Supply chain shocks, soaring consumer prices, rising energy costs, and a Federal Reserve determined to bring inflation under control — these are the attributes of the economy that have some experts worried over a possible return to “stagflation” reminiscent of the 1970s.
But what is stagflation?
Stagflation is the combination of high inflation and economic stagnation. It is characterized by high unemployment and soaring consumer prices.
In the 1970s and early 1980s, rising unemployment, spiking oil prices, and easy monetary policy pushed the consumer price index up to 14.8% by 1980, forcing the Fed to raise interest rates to almost 20%.
What are the signs of stagflation?
One telltale sign of stagflation is one the U.S. is already seeing — rising energy prices.
According to financial experts and economists, stagflation can occur when the cost of oil rapidly increases and reduces an economy’s productive capacity.
For example, in 1973 the Organization of Petroleum Exporting Countries imposed an oil supply embargo in response to U.S. support for Israel.
The embargo exacerbated an already upward ascent in oil prices, causing the price per barrel of oil to double and quadruple.
Rising costs of oil caused skyrocketing costs for consumers who were made to ration using measures including “odd-even” purchases determined by license plate numbers and confront long lines at the gas pump. This was a shock for Americans accustomed to foreign, cheap oil.
Although removing the oil embargo in 1974 helped the crisis fade, the Iranian revolution brought back dramatically high prices in a wave from 1978 to 1979.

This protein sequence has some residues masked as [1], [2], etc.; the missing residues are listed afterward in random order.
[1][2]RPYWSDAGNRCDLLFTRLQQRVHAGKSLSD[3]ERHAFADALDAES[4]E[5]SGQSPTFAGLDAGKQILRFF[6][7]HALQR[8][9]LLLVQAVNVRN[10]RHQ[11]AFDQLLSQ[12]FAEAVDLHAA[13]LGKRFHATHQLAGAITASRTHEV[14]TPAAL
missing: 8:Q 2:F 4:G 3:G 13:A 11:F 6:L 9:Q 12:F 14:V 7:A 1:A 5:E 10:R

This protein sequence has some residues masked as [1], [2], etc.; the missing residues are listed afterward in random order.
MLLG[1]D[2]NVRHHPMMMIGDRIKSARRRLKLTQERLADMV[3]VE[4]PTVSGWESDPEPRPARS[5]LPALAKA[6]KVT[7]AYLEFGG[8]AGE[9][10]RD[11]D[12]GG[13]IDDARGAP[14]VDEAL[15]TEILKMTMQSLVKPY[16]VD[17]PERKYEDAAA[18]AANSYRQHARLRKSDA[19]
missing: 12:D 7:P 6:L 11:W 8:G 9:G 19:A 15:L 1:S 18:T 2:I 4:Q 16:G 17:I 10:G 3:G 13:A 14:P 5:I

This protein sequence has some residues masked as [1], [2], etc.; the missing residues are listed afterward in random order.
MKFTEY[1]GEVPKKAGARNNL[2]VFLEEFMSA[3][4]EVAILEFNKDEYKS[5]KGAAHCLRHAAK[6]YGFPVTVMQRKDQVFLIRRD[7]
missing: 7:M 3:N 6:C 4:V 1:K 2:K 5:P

Economists see current warning signs
Some economists see signs of “stagflation” today in the U.S. economy. Soaring inflation — reaching the highest level in 40 years — combined with the Russian invasion of Ukraine sent oil prices soaring.
As a result, the U.S. central bank expects to enact an aggressive series of rate hikes, tightening monetary policy.
According to former Treasury Secretary Larry Summers, who is considered hawkish on inflation, the Fed has waited too long to take action to stem the oil price spike after misinterpreting the inflation spike.
Summers wrote a recent op-ed column in the Washington Post that the central bank has laid the path for “stagflation.”
In the piece, Summers wrote, “I believe the Fed has not internalized the magnitude of its errors over the past year, is operating with an inappropriate and dangerous framework and needs to take far stronger action to support price stability than appears likely.
“The Fed’s current policy trajectory is likely to lead to stagflation, with average unemployment and inflation both averaging over five percent over the next few years — and ultimately to a major recession.”